#BeTheBoss: How to hold government accountable
MANILA, Philippines – President Benigno Aquino III calls the people his "Bosses." He did so several times during his recent State of the Nation Address (SONA). But how does one become the President's boss?
This question was tackled at a forum dubbed as #BeTheBoss held on Wednesday, July 30 at the Asian Development Bank (ADB) in Mandaluyong.
UP National College of Public Administration and Governance (UP NCPAG) Professor Edna Co suggested in her speech that being the "boss" means citizen participation in governance.
Governance "brings in citizens into the framework of managing the society," Co stressed.
Citizen report card
Anti-corruption group BantayPH presented a concrete initiative that involves citizens in governance while holding the government accountable – the citizen report card.
Operating on the same principles practiced in learning institutions, the citizen report card aims to empower citizens by enabling them to grade the quality of public service delivered by government agencies.
The group mobilized its volunteers to visit and grade government offices according to their performance and public service delivery.
Under the volunteer program, volunteers devoted 15 hours of their time, spread out into 3-5 days, to visit a particular government office.
BantayPH co-founder Happy Ferraren presented the results of the citizen report card, giving the audience a glimpse into how some local government units in Metro Manila fared in a random performance test.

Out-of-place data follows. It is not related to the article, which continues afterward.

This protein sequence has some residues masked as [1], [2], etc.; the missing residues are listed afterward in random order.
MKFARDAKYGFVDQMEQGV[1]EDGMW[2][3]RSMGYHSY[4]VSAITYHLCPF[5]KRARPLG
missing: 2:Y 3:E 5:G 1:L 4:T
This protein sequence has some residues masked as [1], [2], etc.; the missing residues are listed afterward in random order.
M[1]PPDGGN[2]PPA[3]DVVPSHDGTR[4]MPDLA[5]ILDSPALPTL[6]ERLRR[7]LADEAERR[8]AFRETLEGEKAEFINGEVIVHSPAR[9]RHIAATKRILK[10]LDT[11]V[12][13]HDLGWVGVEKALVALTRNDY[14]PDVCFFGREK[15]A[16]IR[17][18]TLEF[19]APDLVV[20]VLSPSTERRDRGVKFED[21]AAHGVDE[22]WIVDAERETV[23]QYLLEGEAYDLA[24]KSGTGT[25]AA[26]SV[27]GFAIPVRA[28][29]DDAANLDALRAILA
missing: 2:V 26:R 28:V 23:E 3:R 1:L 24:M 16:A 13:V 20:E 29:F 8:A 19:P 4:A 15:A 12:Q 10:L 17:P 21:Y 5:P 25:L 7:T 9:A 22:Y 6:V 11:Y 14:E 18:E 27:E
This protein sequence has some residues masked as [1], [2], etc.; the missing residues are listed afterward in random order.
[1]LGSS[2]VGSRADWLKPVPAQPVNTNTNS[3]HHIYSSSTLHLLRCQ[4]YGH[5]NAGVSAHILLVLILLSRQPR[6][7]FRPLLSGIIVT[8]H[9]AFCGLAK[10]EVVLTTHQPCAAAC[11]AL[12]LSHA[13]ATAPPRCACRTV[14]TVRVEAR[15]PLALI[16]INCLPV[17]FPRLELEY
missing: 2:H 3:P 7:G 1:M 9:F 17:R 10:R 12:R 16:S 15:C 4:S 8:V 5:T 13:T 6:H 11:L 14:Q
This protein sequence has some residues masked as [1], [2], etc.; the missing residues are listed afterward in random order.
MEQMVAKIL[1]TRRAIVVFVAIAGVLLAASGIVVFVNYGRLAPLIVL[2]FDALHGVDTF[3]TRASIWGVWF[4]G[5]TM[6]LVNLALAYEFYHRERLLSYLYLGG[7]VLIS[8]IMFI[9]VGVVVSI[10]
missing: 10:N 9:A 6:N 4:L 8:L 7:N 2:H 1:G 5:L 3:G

For example, volunteers graded the performance of Quezon City hall with three and a half stars. On the other hand, Manila only received a three-star grade from volunteers. (You can check how your city hall fared in the citizen report card here.)
"With the power to comment on and rate the frontline service performance of government offices," Civil Service Commission Francisco Duque III noted that, in this way, the public truly becomes the boss.
According to Asian Development Bank's Joel Mangahas, similar initiatives are being observed in both democratic and non-democratic Asian societies to aid in improving public services.
"It is not always the case that government is not willing to implement reforms. Sometimes, there is commitment; however, they lack in the knowledge and information to identify the correct measures needed," Mangahas noted.
According to Mangahas, initiatives like citizen report cards are ways by which citizens and civil society groups can provide feedback to government offices, helping them improve their services.
One of the steps for implementing initiatives like citizen report card, according to Mangahas, is to identify its main target. As in the case of BantayPH, they focused on the government compliance to the Anti-Red Tape Act. (INFOGRAPHIC: 10 right things to expect from government offices)
However, there are challenges to citizen participation. One of the forum participants noted that many local government offices are not open to citizen participation.
For Co, the key to solving this issue is citizen pressure on local executives.
Duque echoed this saying, "We can make citizen participation a matter of culture, making it an antidote to apathy."
The panelists agreed that citizens play a crucial role in keeping the government accountable to their mandate.
As Ferraren puts it, "if you want the government to listen to you, be someone worth listening to." - Rappler.com
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